Internet is full of discussions about the importance of OpenSource: OpenSource code is available for everyone, allows you to learn, depending on the license allows you to modify and adapt the software to your needs and, if the code is Free Software, it costs you almost nothing. In this post I want to point out another important reason: research activity. I don't mean what kind of research you can do with OpenSource code, but what quality of code you can produce during your research. It seems to me that almost every research activity produces code of very poor quality, and puts such code under a prototype umbrella. Most of the time, producing a prototype make researcher feeling as they must produce nothing more than a proof of concept. This is true, but leads to a very waste of resources and efforts: if the proof of concept works, before it goes to production it needs refinements and code rewriting, on the contrary if the proof of concept does not work, well, it must be rewritten. Since the proof of concept (the prototype) is kept private and usually does not get out of the laboratory bounds, it is allowed to be a mess of code. Once the code will be distributed outside the laboratory, it will become more and more beauty and clean. Staying confined within research lab boundaries means that the prototype does not have users. This also means that the XP paradigm cannot be applied, or it does not make sense to apply it: there is no need to release often, there is no need to keep the code clean and the repository always stable (or at least filled with code that does not have compile errors).
Why and how OpenSource can help researchers producing good quality code? First of all, releasing a project or a prototype publicly means you could have users, and users can help you (or bother you) to find problems, suggest patches, and sometimes can make some work on your behalf. Most notably, releasing the code means you have to keep it documented, keep it clean and at least easy to compile and run. Releasing a product as OpenSource means you are subscribing a contract between you and (possible) users, and you are asked to keep the project on the rails. This does not mean you have to lead the project forever, but means that the project can live forever, surviviving problems.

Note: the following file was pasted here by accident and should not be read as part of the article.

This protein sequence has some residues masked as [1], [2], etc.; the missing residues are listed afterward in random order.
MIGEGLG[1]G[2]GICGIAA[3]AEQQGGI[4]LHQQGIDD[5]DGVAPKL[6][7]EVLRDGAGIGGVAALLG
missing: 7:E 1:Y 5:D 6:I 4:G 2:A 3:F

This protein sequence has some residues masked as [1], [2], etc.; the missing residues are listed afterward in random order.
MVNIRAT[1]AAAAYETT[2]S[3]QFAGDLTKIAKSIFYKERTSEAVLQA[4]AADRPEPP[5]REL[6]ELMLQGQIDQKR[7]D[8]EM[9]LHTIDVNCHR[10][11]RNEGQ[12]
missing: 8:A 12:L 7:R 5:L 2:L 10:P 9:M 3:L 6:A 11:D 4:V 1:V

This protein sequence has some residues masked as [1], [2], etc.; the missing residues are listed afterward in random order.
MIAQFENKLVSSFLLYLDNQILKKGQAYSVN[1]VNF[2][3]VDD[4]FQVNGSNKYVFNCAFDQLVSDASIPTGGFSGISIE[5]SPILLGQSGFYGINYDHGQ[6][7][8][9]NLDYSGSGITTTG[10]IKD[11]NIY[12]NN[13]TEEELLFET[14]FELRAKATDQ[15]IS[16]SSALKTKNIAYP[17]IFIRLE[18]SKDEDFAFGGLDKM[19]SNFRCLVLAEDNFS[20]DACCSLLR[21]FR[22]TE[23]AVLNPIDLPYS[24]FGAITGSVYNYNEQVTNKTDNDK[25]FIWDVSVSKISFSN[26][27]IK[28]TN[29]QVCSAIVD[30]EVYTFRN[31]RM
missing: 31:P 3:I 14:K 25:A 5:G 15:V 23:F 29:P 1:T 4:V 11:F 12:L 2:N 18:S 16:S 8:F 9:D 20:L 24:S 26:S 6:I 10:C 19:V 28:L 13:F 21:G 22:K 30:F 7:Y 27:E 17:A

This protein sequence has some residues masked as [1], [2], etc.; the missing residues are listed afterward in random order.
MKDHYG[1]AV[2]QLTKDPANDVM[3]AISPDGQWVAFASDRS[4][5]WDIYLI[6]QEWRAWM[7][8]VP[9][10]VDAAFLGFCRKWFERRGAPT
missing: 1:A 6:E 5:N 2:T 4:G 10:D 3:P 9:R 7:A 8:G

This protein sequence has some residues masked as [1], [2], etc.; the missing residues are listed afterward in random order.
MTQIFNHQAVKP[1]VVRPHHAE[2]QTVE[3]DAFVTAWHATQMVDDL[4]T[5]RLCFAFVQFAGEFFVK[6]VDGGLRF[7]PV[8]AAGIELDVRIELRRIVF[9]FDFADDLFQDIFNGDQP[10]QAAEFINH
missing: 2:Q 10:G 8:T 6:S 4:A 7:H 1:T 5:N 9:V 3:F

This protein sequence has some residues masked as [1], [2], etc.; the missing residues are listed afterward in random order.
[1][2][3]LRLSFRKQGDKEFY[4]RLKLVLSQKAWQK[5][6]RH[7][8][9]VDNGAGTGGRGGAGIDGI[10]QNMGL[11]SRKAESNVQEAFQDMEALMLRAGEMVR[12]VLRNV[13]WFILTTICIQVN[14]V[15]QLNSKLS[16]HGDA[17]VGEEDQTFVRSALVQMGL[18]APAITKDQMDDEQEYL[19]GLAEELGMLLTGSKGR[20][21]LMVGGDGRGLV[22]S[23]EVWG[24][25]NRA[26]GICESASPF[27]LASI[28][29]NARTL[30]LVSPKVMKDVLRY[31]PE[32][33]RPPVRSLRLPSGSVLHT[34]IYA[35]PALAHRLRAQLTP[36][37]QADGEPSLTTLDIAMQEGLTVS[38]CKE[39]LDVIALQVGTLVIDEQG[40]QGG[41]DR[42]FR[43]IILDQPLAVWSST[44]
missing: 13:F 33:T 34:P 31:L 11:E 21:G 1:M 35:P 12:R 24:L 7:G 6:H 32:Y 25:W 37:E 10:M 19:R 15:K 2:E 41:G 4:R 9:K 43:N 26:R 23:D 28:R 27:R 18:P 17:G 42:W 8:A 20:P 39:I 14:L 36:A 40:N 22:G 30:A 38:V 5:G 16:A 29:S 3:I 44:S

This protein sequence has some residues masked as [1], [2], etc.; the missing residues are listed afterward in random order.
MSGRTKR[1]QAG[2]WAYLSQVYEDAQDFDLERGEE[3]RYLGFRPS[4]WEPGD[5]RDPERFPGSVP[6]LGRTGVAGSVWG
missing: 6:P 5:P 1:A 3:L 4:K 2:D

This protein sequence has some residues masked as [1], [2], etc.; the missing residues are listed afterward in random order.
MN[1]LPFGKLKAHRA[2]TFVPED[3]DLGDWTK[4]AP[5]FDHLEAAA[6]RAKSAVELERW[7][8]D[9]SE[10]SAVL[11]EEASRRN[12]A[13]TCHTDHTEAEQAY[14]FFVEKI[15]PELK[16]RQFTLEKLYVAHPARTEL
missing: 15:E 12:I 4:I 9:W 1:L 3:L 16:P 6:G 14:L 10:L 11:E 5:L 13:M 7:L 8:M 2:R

So why does not researcher release OpenSource code? Well, most of them do, but a lot of project dies behind a laboratory walls. The main reason is that researches are afraid someone else can steal their brilliant ideas having access to their implementation. This lies two problems:
  1. the idea should be a model, not an implementation. The implementation is language and architecture dependent, and evvery good developer can do it;
  2. researches do not know OpenSource licenses, that can protected and guard their work and ideas.
Just as an example: I started studying and working on JikesRVM before version 2, when it was not a full OpenSource project. At that time the code was really undocumented, organized in a single directory (for code cleanup issues) and it was difficult to get internal details without digging the code. Now, that the project is hosted as OpenSource, its code structure is well organized, the documentation can really help new users and the list of contributors and users has grown as well as the list of features. As a counter-example, I worked in a research project about Ambient Intelligence called LAICA. In such project I have seen a lot of commercial partners producing very low quality code, and the reason I perceived was the whole project had has to be a proof of concept, and in the case it was proved to be good, other funds would have been available to support its production-rewriting.

So, when you are starting a new research project, ask yourself if you can release at least a part of it as OpenSource, and in the case, do it. I believe it's really worthing.

The article Throw your code away....or release it as OpenSource! has been posted by Luca Ferrari on February 18, 2010